<hugs>

teacherandguideleader Sat 14-Sep-13 05:26:47

No advice to add but just wanted to say that Christmas was always just me and mum and I loved them, I never felt I was missing out. Start your own traditions - mum always used to buy me a new board game and a new lim - we'd spend the afternoon playing the game and he evening watching the film. Also, I'd have funky new Christmas PJs to climb into after a morning bubble bath. It was fabulous.

raisah Sat 14-Sep-13 04:41:30
raisah Sat 14-Sep-13 04:41:04

I am sorry that your uncle made you feel upset and it was stupid of your cousin not to respond to your text. But on the plus side, you can choose to spend Christmas exactly how you want & not spend time with rude people. If you still want to see your lovely cousin over Christmas, then call her & invite her to see the sights of Bristol. If she can't come but does invite you then as another poster said make a mini break out of it.

. Hotels are expensive so consider staying at univerity of London student halls which are centrally located but much cheaper. If you start to plan ahead, where ever you decide to spend Xmas, you can get good deals to see shows etc and save a bit of money.

http://www.lsevacations.co.uk/Accommodation/All-Locations.aspx

As you used to live in London, can you meet up with old friends & family? You are in a good position to make your own traditions and meet & forge relations with new people. Don't let awful comments pull you down.

ratbagcatbag Sat 14-Sep-13 04:24:06

A popular tradition on Xmas thread is cinema on Christmas Eve, not very full and quite relaxing after hustle and bustle of Christmas.
Love the idea of neighbours round, some of our best Christmases were after dss had gone back to mums, the couple next door would come round ad we'd play board games.
Now dss stays Xmas day night we turn lights off, put tree lights on, watch whatever film we've had bought or bought dss snuggled in pjs and scoffing chocs. Bliss.

homeagain Sat 14-Sep-13 04:09:05

So nice of you to remember your uncle's good points. I'd be seething. Can't stand it when people congratulate themselves on being straight/ aka hurtful. And such people often get it completely wrong. Maybe your cousin is really embarrassed about it all, and doesn't know how to reply. When I was 12 I adored really quiet Christmases with lots of fun baking, walks, Christmas markets etc. hope you feel better. It was a rotten thing to say, and I bet it has been really exaggerated xx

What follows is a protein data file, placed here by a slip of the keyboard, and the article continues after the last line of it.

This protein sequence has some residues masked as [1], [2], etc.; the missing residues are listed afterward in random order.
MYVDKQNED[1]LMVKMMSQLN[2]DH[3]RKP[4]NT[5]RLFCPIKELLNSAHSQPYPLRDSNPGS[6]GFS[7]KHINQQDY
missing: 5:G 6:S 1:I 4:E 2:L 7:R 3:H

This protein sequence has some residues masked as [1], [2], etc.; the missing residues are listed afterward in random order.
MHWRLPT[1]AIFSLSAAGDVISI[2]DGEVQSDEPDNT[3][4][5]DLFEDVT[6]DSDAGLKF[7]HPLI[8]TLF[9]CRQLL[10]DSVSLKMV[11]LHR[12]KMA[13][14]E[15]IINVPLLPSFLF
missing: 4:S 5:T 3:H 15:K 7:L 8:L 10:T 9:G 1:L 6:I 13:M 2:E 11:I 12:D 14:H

MyBaby1day Sat 14-Sep-13 03:53:01

issues

MyBaby1day Sat 14-Sep-13 03:52:42

Oh so sorry to hear that OP. How sad this guy said that, maybe he has issue and it's not personal. Families can be a pain yes!. I'm an only child too and am with my Mum, I have a surrogate Brother type lad in my life now (only got him recently) but he'll be abroad for Christmas and I was a bit mad last year as someone I know spread it how we'de be on our own and I'de be sat with my PUPPET!! grin, I laugh but it's actually quite sad how some people are left. But we'll be on our own for it, you'de be welcome to share it with us (as long as you don't mind the puppet)! grin.

Itstartshere Fri 13-Sep-13 18:39:14

Freckled I really feel for you, I know what you mean. I'm going to be alone this Christmas - had such a disastrous family Christmas last year I've vowed not to put myself through that again. It's ok for me as I'm single so I can do it a bit differently to how you will have to do it with your DD and your mum, but just wanted to say I hope it goes ok. I do firmly believe you can make it special just by putting your thinking hat on. The crazy thing is there are so many lonely people out there at Christmas who would love to meet up with you I'm sure and have fun, even if you're not family. Just not sure how you meet them in the first place.

Have you looked into your local CitySocialising for making some friends. They might have an event up over Christmas for people not in relationships as just one thing to do.

LittleBallOfFur Fri 13-Sep-13 18:17:42

Ooh and winter walks at westonbirt arboretum, candlelight walks at Berkeley castle...

LittleBallOfFur Fri 13-Sep-13 18:14:48

There are loads of places in Bristol for lovely lunches (river cottage canteen for one - or a bit further out of the city there's the ethicurean walled garden which hosts some events I believe). Plus panto/theatre, iceskating, there's loads to enjoy smile

Graceparkhill Fri 13-Sep-13 17:54:51

Are there any activities planned at the sheltered housing complex? Could you and DD go there for part of the day?

FreckledLeopard Fri 13-Sep-13 13:16:20

My mother is in sheltered accommodation. There is no way I could leave her alone for Christmasm She is forgetful and gets confused sometimes but is ok to come to mine or another of our relatives.

It's definitely not the case that my uncle, his DD and her family want a quiet Christmas. They will in all likelihood stay with another of my relatives (my mum's other brother) who won't speak to my mother or I (a whole other story which I won't bore you with)